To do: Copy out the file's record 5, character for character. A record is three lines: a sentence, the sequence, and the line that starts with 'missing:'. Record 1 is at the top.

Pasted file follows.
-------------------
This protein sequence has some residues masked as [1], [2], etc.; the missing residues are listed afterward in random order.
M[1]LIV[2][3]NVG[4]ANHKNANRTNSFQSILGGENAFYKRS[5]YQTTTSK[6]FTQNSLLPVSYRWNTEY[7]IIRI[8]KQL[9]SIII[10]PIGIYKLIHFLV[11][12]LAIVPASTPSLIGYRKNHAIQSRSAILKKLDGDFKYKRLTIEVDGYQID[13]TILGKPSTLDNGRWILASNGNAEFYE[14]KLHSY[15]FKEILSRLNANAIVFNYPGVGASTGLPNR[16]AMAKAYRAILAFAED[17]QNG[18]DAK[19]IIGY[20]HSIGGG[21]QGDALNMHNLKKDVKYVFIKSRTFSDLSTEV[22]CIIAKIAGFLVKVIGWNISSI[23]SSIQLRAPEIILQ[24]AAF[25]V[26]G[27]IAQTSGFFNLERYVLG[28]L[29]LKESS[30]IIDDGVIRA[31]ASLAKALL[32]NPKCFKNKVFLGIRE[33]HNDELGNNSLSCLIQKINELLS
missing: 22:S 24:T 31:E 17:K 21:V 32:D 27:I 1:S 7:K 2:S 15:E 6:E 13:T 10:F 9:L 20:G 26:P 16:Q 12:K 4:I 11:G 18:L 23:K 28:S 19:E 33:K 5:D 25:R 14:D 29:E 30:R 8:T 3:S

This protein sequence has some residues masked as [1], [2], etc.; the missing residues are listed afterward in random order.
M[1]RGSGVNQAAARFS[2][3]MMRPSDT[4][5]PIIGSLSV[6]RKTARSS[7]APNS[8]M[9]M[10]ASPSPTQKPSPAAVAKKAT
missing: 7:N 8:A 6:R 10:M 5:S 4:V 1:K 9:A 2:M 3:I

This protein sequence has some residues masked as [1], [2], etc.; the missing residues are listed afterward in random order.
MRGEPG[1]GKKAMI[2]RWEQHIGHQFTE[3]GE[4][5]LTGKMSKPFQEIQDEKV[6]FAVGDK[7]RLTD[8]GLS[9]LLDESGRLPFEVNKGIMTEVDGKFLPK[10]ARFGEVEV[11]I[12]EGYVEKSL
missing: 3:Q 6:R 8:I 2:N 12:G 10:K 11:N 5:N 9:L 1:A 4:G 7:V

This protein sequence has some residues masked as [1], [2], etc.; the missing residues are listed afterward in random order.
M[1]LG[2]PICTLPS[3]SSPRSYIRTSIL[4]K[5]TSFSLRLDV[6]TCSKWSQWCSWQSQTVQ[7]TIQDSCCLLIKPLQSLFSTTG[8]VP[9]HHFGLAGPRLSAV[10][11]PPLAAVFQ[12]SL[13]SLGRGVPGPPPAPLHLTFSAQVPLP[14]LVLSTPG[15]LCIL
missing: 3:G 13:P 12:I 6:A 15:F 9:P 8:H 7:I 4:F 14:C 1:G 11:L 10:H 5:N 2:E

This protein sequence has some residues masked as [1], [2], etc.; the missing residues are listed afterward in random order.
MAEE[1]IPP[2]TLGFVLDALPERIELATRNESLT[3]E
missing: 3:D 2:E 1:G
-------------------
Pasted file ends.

This protein sequence has some residues masked as [1], [2], etc.; the missing residues are listed afterward in random order.
MAEE[1]IPP[2]TLGFVLDALPERIELATRNESLT[3]E
missing: 3:D 2:E 1:G